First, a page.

In the News
How will China change the global energy equation in the next five years? In this latest installment of the WSJ experts series, Amy Jaffe, executve director of energy and sustainability, discusses China’s rise in involvement in oil-producing countries and the geopolitical impact this new dynamic will potentially create.
There’s a consensus among leading scientists that global warming is caused by human activity. What–if anything–should we do about it? Expert, Amy Jaffe advises us to rethink our energy use and move toward a more sustainable mindset.
According to a study published in the Journal of Marketing Research by Professor Brad Barber of the UC Davis Graduate School of Management, regret and pride guide stock investors more than economic facts — often to their financial detriment.
California’s Monterey Shale formation is estimated to hold as much as two-thirds of the recoverable onshore shale-oil reserves in the U.S.’s lower 48 states, but there’s a catch: It is proving very hard to get. Expert, Amy Jaffe comments on the difficulties that go along with obtaining the seemingly abundant shale oil.
United States exports of LNG, refined products, condensate (and some day even oil) strengthen the United States’ ability to promote open trade in energy and capital investment in oil and gas resources around the world and to depoliticize the market, according to Amy Myers Jaffe, executive director of energy and sustainability for UC Davis.
Amy Myers Jaffe, executive director of energy and sustainability for UC Davis, writes that as a large consuming nation, the United States should insist that cross investment be a critical part of an overall framework that keeps all markets open to global trade and investment, including access to U.S. markets, in non-oil commodities, financial services and other goods.
Amy Myers Jaffe, executive director of energy and sustainability for UC Davis, writes about how oil price risk may have to be factored back into investment decision analysis.
ry: London-based Diageo is among a growing number of companies reporting and working to reduce their carbon footprint. In its 2012 report to the Carbon Disclosure Project, Diageo cited Professor Paul Griffin’s research showing that “voluntary green disclosure decisions produced positive returns to shareholders.”
Amy Myers Jaffe, executive director of energy and sustainability for UC Davis, shares her thoughts about 9/11.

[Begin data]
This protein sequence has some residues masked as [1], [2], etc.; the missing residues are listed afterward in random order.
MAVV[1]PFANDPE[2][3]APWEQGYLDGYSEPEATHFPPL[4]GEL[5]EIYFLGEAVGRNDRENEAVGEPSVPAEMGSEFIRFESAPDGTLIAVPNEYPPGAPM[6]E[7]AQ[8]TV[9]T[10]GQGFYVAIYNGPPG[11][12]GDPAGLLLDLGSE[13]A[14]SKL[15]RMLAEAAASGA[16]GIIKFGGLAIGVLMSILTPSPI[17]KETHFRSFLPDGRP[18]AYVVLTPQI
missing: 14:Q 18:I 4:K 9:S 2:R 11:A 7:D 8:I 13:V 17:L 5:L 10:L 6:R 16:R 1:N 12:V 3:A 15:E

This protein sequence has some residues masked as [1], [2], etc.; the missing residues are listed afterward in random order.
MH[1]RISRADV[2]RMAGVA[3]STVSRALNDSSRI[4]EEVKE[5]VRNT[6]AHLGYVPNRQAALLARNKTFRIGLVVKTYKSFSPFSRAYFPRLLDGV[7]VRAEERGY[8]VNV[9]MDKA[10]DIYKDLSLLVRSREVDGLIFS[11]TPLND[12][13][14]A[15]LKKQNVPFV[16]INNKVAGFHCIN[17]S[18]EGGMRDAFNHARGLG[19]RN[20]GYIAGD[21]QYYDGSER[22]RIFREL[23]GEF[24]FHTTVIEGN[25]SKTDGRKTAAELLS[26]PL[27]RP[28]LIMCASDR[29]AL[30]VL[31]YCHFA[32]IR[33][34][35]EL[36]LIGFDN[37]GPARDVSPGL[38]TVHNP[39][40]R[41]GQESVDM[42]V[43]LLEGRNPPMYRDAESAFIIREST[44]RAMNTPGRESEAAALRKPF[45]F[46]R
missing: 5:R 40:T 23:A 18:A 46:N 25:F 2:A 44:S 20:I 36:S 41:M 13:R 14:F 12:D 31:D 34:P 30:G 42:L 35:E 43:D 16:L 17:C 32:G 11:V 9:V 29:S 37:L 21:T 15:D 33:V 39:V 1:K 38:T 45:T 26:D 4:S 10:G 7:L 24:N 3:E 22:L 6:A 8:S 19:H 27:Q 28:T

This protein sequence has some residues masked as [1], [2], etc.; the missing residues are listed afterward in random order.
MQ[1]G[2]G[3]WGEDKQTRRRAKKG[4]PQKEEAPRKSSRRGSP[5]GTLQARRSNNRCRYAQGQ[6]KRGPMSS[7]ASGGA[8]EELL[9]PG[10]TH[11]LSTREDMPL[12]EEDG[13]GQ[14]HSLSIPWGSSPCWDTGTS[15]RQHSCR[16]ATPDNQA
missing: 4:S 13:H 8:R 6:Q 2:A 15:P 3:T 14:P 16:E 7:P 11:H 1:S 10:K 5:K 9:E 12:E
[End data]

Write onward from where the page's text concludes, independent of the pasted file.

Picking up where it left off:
Attention from venture capitalists can be quite flattering to a young startup, but the question of whether to get involved with professional investors is ultimately one of the most important decisions that an entrepreneur must make. Professor Yasuda comments in this timely Washington Business Journal story.
Amy Myers Jaffe, executive director of energy and sustainability for UC Davis, writes about whether Northern American oil production increases can replace capacity losses as the result of the chaos and armed conflict in the Middle East.
For the past eight years, Watermark, in partnership with the University of California, Davis, has conducted the Study of California Women Business Leaders, a census and report on the status of women on boards and in top positions in Fortune 400 companies in California. In this Huffington Post blog, Marilyn Nagel, CEO of Watermark discusses the step that Resolution 62 takes, urging California companies to have equitable and diverse gender representation.
Story about Davis Roots, a nonprofit business accelerator bridging the city of Davis and UC Davis. UC Davis Graduate School of Management Professor Andrew Hargadon helped found Davis Roots.
The bigger challenge with innovation is not coming up with new ideas, but rather putting yourself in the right position to see what’s already out there and bring it together in a way that works for you, according to UC Davis Graduate School of Management Professor Andrew Hargadon as part of his series for Capital Public Radio.
Prompted by our eight years of research on women business leaders in California, California becomes the first state in U.S. to urge more women on corporate boards. State Senate passed Senate Concurrent Resolution 62 by 30-6 vote. Dean Currall and Researcher Amanda Kimball are cited.
California becomes the first state in U.S. to urge more women on corporate boards. State Senate passed Senate Concurrent Resolution 62 by 30-6 vote, prompted by our eight years of research on women business leaders in California: http://gsm.ucdavis.edu/census
Facebook COO Sheryl Sandberg, who turns 44 next week, authored a book, “Lean In: Women, Work and the Will to Lead,” that’s been praised as empowering and attacked as elitist in encouraging women to speak up and advance their careers.
That message will be part of her talk today in Sacramento, where Sandberg is the inaugural speaker in “Women’s Voices,” a lecture series hosted by the California Legislative Women’s Caucus, a bipartisan group of 31 female legislators from the state Senate and Assembly.
UC Davis Graduate School of Management Professor Kimberly Elsbach is interviewed about her research about crying in the workplace.
Sacramento’s high-tech community scored a rare hit Friday – one of its own went public.
Lunch hours are getting shorter and shorter, and even disappearing in some parts of today’s working world. With fewer employees asked to accomplish more in a day, many Americans treat lunch not as a break but as just another task to squeeze into an already over-booked day.